The conservation of endemisms fails by underestimating their relationship with the environment



Many of the conservation actions of endemisms in the Canary Islands have been failing because until now the relationships and services that certain animals perform for these endangered species have not been taken into account. As the experts point out, that emphasize that the important work carried out by seed dispersers (lizards, birds and other mammals) for the ecosystems of Canary Islandsare being threatened by climate change, the arrival of exotic species and the fragmentation of the environment.

Conservation programs such as the one carried out to recover the giant lizard of El Hierro or the peak of El Sauzal, are examples of great efforts that, however, have not yielded the expected results. This happens, in the eyes of the ecologist of the Institute of Natural Products and Agrobiology of the Higher Council for Scientific Research (CSIC), Alfredo Valido, because "their relationships with the rest of the ecosystem have not been taken into account and especially with the dispersers of seeds or their pollinators.

The importance of ecosystem relationships has been highlighted by a group of international scientists in the latest issue of the journal Science. In it, the researchers have highlighted the delicate situation that the world's flora is going through because birds and mammals from all over the world have lost the ability to spread plant seeds over long distances. Today the animals that carry out this important biological function for ecosystems do so much less than in the past, specifically 60% less.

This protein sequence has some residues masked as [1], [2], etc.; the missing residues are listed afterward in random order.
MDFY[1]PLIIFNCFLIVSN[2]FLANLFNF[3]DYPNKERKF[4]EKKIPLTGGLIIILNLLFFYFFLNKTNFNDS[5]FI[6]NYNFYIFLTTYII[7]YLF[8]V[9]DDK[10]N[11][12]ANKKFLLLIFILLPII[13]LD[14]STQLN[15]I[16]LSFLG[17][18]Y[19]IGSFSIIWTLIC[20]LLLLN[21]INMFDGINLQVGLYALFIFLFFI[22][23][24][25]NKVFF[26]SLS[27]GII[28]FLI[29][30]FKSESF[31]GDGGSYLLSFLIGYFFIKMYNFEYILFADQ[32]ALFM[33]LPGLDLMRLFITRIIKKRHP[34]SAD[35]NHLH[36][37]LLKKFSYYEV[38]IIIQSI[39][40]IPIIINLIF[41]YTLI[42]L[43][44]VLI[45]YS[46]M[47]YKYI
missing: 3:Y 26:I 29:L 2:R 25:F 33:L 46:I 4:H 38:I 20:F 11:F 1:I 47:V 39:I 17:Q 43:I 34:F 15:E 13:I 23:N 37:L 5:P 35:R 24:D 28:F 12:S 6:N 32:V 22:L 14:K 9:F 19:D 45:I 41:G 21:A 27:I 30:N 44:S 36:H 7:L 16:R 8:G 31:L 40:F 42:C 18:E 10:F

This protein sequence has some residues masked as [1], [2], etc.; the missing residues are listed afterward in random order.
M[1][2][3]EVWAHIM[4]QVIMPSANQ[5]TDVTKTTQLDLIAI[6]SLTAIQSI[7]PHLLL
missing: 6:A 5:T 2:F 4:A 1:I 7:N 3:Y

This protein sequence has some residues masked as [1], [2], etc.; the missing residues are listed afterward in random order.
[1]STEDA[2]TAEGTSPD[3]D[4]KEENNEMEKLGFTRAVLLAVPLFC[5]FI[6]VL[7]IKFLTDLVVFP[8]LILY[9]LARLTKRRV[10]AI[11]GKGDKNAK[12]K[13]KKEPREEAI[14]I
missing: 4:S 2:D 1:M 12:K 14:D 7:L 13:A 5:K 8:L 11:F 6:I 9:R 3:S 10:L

It should be taken into account that about half of the plant species in the world depend on the existence of specific animals that can disperse their seeds. In this mutualistic relationship, known as zoochory, both win, since the animals receive a nutritious reward in the form of fruit and the seeds of the plant are transferred to another place, so that they can remain alive and be competitive. If this work is left undone, they also lose both.

"It is the only way for the seeds to expand beyond their natural shade," highlights the biologist and director of the Institute of Natural Products and Agrobiology of the Higher Council for Scientific Research (CSIC), Manuel Nogales. The authors of the original work developed machine learning models to predict changes in seed dispersal due to declines in seed-spreading animals.

There are several studies that have delved into this type of ecosystem relationships and their importance. One of them is the one carried out by a research team from the Doñana Biological Station, which found a significant reduction in frugivorous birds in this protected natural area in the last 40 years, which has led to a "disruption of the dispersion of seeds", as explained by its researchers, who fear a future collapse of the environment.